I’m making a prime rib for just the two of us (2lbs) and want to make Yorkshire Pudding. I like my beef medium…he likes it med-well. I’m using my mother’s recipe for Yorkshire Pudding and it takes 45 min. Can you please tell me how to get this all on the table to both of our likeing??

    Many thanks, and happy holidays


  9. The Food Wiz


    Follow the instructions above, and you should be fine. For a 18 lb roast, I would say it would take about 1 1/2 – 2 hours…assuming you do the 400 degress and drop to 300 after 40 minutes.

    MAKE SURE YOU BUY A GOOD MEAT THERMOMETER! That is really what is going to help. After the first 40 minutes, check the center of the rib. From there you can guage the cooking…

    And since your are new, I would check every 30 minutes after that.

    Once you get to 110 degrees, it will go quickly so check in 10-12 minutes.

    At 120 remove from the oven and let it rest. While it rests it will carry over cook for about 10 degrees.

    You should have a nice medium in the center.

    The ends will be more well done.

    Most importantly, relax and trust yourself. Follow this and you should be fine.

    Bon Apetit!

  10. The Food Wiz

    @ Kathleen

    a 2lb rib is rather small. For somthing like that, it will take too long to get color before the meat is cooked all the way through.

    I recommend searing the meat in a hot pan on the stove first to get it brown, then finish in the oven at 350 degrees. I still recommend cooking until 120-125 degrees. Serve your husband the end cuts, as they will be more well done. and you eat the center.

    As for timing the Yorkshire pudding, when the roast hits the internal temp of about 100, turn the heat up on the oven to what you need for the yorkshire pudding. Once the oven is at temp, start to bake the pudding. Remove the Roast when it is 120. Im guessing 10 minutes will have passed.

    You will have 30 minutes to finish the pudding, in which time, the roast can rest. Cover it lightly with foil and keep in a warm area.

    Once the puddings are done, you should be good.

    FYI-when you open the oven to take out the roast, do it quickly so you don’t lose the hot air from the oven while baking the pudding.

  11. Yoli Reed

    Hello, This year I am making a small 3.5 lb roast. How do you recommend cooking it so I can have medium rare and the other 2 people medium-well? I haven’t made a prime rib roast in a long time and previously made much larger roasts.
    Should I follow the 40 min on high temp. or use the pan sear method before transferring to the oven?
    Thanks for your help!

  12. Brenda

    Do you cover the pan when cooking the rib roast?

  13. The Food Wiz

    Hey Yoli,

    Hope you figured it out! Sorry, I was busy doing my own roast yesterday! I hope you did the sear method though. Something small like that would also need the help of the oven to get it going along.

  14. The Food Wiz


    Do not cover the pan. Covering the pan prevents the roast from getting any color. The only time I cover the pan is when there is going to be too much color and I am trying to manage it from further darkening.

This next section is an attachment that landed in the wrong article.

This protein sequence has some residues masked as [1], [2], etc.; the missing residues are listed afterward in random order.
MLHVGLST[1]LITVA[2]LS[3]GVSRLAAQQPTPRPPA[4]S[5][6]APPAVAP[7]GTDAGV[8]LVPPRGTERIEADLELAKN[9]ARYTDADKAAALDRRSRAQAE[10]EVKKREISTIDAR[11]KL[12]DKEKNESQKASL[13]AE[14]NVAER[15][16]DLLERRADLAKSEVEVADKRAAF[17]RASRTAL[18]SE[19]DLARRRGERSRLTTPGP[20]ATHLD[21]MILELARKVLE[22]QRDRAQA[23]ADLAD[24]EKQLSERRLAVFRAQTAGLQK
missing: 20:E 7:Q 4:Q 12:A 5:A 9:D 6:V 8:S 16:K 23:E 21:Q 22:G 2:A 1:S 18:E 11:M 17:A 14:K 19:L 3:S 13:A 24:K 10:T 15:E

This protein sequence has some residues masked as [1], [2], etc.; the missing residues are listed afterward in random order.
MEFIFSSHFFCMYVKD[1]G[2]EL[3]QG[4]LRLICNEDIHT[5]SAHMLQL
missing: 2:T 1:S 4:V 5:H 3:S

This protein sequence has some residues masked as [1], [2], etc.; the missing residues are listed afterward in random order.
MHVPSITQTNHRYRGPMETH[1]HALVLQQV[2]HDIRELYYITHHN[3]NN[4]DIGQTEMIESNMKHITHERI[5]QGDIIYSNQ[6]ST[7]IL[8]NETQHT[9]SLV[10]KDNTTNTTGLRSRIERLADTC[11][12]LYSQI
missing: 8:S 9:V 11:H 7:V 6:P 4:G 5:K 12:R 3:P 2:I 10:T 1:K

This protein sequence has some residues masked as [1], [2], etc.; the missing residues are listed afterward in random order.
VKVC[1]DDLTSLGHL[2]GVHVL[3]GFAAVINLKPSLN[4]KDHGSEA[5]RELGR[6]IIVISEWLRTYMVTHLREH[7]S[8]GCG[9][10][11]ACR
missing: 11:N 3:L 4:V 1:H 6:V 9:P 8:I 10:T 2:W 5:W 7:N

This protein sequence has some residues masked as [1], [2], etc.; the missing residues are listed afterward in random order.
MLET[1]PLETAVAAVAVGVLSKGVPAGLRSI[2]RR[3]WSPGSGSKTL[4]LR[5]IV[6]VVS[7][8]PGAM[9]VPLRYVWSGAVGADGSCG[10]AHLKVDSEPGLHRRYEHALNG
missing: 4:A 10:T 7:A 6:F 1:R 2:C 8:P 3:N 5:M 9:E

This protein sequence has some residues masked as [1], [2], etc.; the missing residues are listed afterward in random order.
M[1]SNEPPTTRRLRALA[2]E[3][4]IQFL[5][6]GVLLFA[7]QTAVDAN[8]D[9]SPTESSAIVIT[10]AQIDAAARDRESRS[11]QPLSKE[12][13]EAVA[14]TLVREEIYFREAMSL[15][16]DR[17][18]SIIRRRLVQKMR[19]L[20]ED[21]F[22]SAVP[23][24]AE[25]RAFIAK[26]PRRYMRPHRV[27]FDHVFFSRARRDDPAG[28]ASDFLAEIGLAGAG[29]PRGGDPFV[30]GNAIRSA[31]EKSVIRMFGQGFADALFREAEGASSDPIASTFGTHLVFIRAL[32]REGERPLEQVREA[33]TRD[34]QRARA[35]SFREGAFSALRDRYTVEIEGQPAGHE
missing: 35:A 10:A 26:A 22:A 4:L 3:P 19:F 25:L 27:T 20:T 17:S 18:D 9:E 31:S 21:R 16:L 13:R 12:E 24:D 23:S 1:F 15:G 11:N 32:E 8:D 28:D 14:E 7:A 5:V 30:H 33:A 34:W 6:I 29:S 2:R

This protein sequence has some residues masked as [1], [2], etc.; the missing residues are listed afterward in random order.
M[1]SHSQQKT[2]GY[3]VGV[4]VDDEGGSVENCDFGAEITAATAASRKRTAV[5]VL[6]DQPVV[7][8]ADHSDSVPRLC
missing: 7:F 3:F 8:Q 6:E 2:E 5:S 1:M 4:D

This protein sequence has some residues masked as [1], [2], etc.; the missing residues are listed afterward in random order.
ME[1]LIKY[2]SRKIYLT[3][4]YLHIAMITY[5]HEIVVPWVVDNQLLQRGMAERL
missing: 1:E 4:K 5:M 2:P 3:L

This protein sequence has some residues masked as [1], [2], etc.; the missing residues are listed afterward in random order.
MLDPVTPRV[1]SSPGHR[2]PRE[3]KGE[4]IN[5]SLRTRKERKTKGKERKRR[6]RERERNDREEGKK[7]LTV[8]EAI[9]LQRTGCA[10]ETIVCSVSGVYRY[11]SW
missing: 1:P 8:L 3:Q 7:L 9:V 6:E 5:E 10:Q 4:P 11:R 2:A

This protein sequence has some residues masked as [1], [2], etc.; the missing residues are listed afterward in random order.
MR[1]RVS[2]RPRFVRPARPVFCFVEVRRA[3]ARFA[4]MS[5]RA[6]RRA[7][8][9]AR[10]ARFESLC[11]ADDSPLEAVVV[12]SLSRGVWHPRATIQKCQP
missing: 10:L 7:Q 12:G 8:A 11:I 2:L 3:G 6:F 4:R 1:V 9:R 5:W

15. Sharon

    Do you cover the prime rib when cooking it in the oven?

  16. Joe

    I’m cooking a 5 lb roast with the bone. Do I increase the cooking time? The butcher is going to “chine” it – cut & tie the bone for me and season it. I would also like to sear it first. Suggestion?

  17. The Food Wiz

    @ Joe,

    I would not increase the time even though you are using the bone. You may need to roast it longer, as the bone will cause it to take a bit longer to come to temp though.

    Searing the roast will be fine. I would proceed with the roast in the same way that I have describe in the post, but just know that you may need a bit more time because of the bone.

    It will taste better with the bone in, and Im glad you are having the chine bone removed, or you’d have a heck of a time carving.

  18. Mike

    I’m going to roast a prime rib this evening renegade style. I’ve never roasted anything in the oven before but am planning to take a little piece of each comment i’ve read here and see how it turns out! It was a gift so I don’t know how heavy it is or anything but the fact that it’s a CAB standing rib roast. I’m going to rub it with a pineapple-mandarin-jerk rub I created. Wish me luck!

  19. Lexi

    I have between 50 and 100 guest attend my parent’s anniversary, how many boneless prime ribs will I have to purchase for their event?

  20. Lindsay

    I just bought a 5.10 lb prime rib roast…I was wondering for that size, how long I should cook it for, and at what temperature……Thank you

  21. Julie

    I have a 22lb prime rib that I need to cook for tomorrow (Christmas Eve) and I am wondering how long and at what temperature so i cook it at? Thank you, Merry Christmas

  22. The Food Wiz

    Hi Julie,

    Follow the recipe and you should be fine. Just remember to pull it out when the internal temperature is about 120 degress.

  23. Marian

    I have a 22 lb. choise rib roast, best cooking temp and duration??

  24. Joe

    I like my rib marinated at least overnight w/spices and herbs. A good garlic rub wont hurt either. Great site you have here bro.